In practical terms, that means marriage equality is still the law of the land in Utah, at least as of this minute, and same-sex unions can continue this morning.

    So what’s next? The state will go back to the district court this morning – Shelby scheduled a hearing for 9 a.m. local time – to ask that Friday’s ruling be put on hold while the appeals process continues. Barring a surprise, Shelby seems likely to turn down that request.

    At that point, same-sex marriages will continue, while the case goes back to the 10th Circuit.

  4. rikyrah says:

    ‘Personal relationships’ can only go so far
    12/23/13 09:15 AM—Updated 12/23/13 01:37 PM
    By Steve Benen

    It’s a fact of contemporary domestic politics that many in Washington resist, but there’s a limit to the power of presidential schmoozing.

    The President’s failure to build friendships with lawmakers has damaged his chances of finding bipartisan support for legislation, a senator from his own party said Sunday. “It’s just hard to say no to a friend,” Sen. Joe Manchin, D-West Virginia, said on CNN’s “State of the Union.”

    “When you build that relationship and that friendship, you’re looking for ways to try to work things out and find a compromise and, you know, that friendship means an awful lot. When you don’t build those personal relationships, it’s pretty easy for a person to say, well, let me talk about it, you know, and not really make, you know, that extra effort.”

    I wish this were true, because it would suggest the underlying problem would be fairly easy to solve. If Manchin were right, and President Obama’s “personal relationships” with lawmakers could lead to more responsible governing, a concerted effort could be made to turn the White House into The Friendliest Place on Earth.

    Regrettably, though, Manchin’s remedy is deeply flawed.

    Let’s put aside, at least for now, the fact that Obama has gone further than any modern president in bringing members of the opposing party into his cabinet and incorporating ideas from the opposing party’s agenda into his own policy plans – only to find that Republicans oppose the very ideas they used to support once they learn the president agrees with them.

    Let’s instead focus on this notion of “building personal relationships.” I’m reminded of an anecdote from a year ago, when Obama invited several GOP lawmakers to the White House for a private screening with the stars of the movie “Lincoln.” The president extended the invitation in secret, so congressional Republicans wouldn’t face any lobbying to turn Obama down.

    How many of the invited Republicans accepted the invitation? None.

  5. rikyrah says:

    Uninsured Skeptical of Health Care Law in Poll
    Published: December 18, 2013

    Americans who lack medical coverage disapprove of President Obama’s health care law at roughly the same rate as the insured, even though most say they struggle to pay for basic care, according to the latest New York Times/CBS News poll

    Fifty-three percent of the uninsured disapprove of the law, the poll found, compared with 51 percent of those who have health coverage. A third of the uninsured say the law will help them personally, but about the same number think it will hurt them, with cost a leading concern.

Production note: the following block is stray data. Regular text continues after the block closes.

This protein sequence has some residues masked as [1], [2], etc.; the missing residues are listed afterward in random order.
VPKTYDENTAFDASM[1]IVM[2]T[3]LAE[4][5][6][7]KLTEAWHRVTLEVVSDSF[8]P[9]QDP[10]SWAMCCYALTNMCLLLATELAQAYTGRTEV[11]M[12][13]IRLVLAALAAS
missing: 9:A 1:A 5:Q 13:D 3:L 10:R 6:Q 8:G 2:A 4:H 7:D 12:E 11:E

The widespread skepticism, even among people who are supposed to benefit from the law, underscores the political challenge facing the Obama administration as it tries to persuade millions of Americans to enroll in coverage through new online marketplaces, a crucial element of making the new law financially viable for insurers.

    There are several reasons the uninsured appear to be as wary of the law as the insured, including opposition to the requirement that most people have insurance. Still, nearly six in 10 uninsured said having insurance would make their own health better. And 56 percent said they were more likely than not to get insurance by March 31, the deadline to enroll in coverage or face a tax penalty under the law. Thirty-five percent said they were more likely to pay the penalty.

    Over all, support for the 2010 health care law has improved since November, when it dropped to an all-time low of 31 percent in a CBS News poll after the flawed rollout of the federal online insurance exchange. The new poll showed approval of the law at 39 percent and disapproval at 50 percent among the general public.

  6. rikyrah says:

    Good Poor, Bad Poor
    Published: December 19, 2013 325 Comments

    On Sundays, this time of year, my parents would pack a gaggle of us kids into the station wagon for a tour of two Christmas worlds. First, we’d go to the wealthy neighborhoods on a hill — grand Tudor houses glowing with the seasonal incandescence of good fortune. Faces pressed against the car windows, we wondered why their Santa was a better toy-maker than ours.

    Then, down to the valley, where sketchy-looking people lived in vans by the river, in plywood shacks with rusted appliances on the front lawn, their laundry frozen stiff on wire lines. The rich, my mother explained, were lucky. The poor were unfortunate.

    Dissenting voices rose from the back seat. But didn’t the poor deserve their fate? Didn’t they make bad decisions? Weren’t some of them just moochers? And lazy? Well, yes, in many cases, my mother said, lighting one of her L&M cigarettes, which she bought by the carton at the Indian reservation. But neither rich nor poor had the moral high ground.

    As the year ends, this argument is playing out in two of the most meanspirited actions left on the table by the least-productive Congress in modern history. The House, refuge of the shrunken-heart caucus, has passed a measure to eliminate food aid for four million Americans, starting next year. Many who would remain on the old food stamp program may have to pass a drug test to get their groceries. At the same time, Congress has let unemployment benefits expire for 1.3 million people, beginning just a few days after Christmas.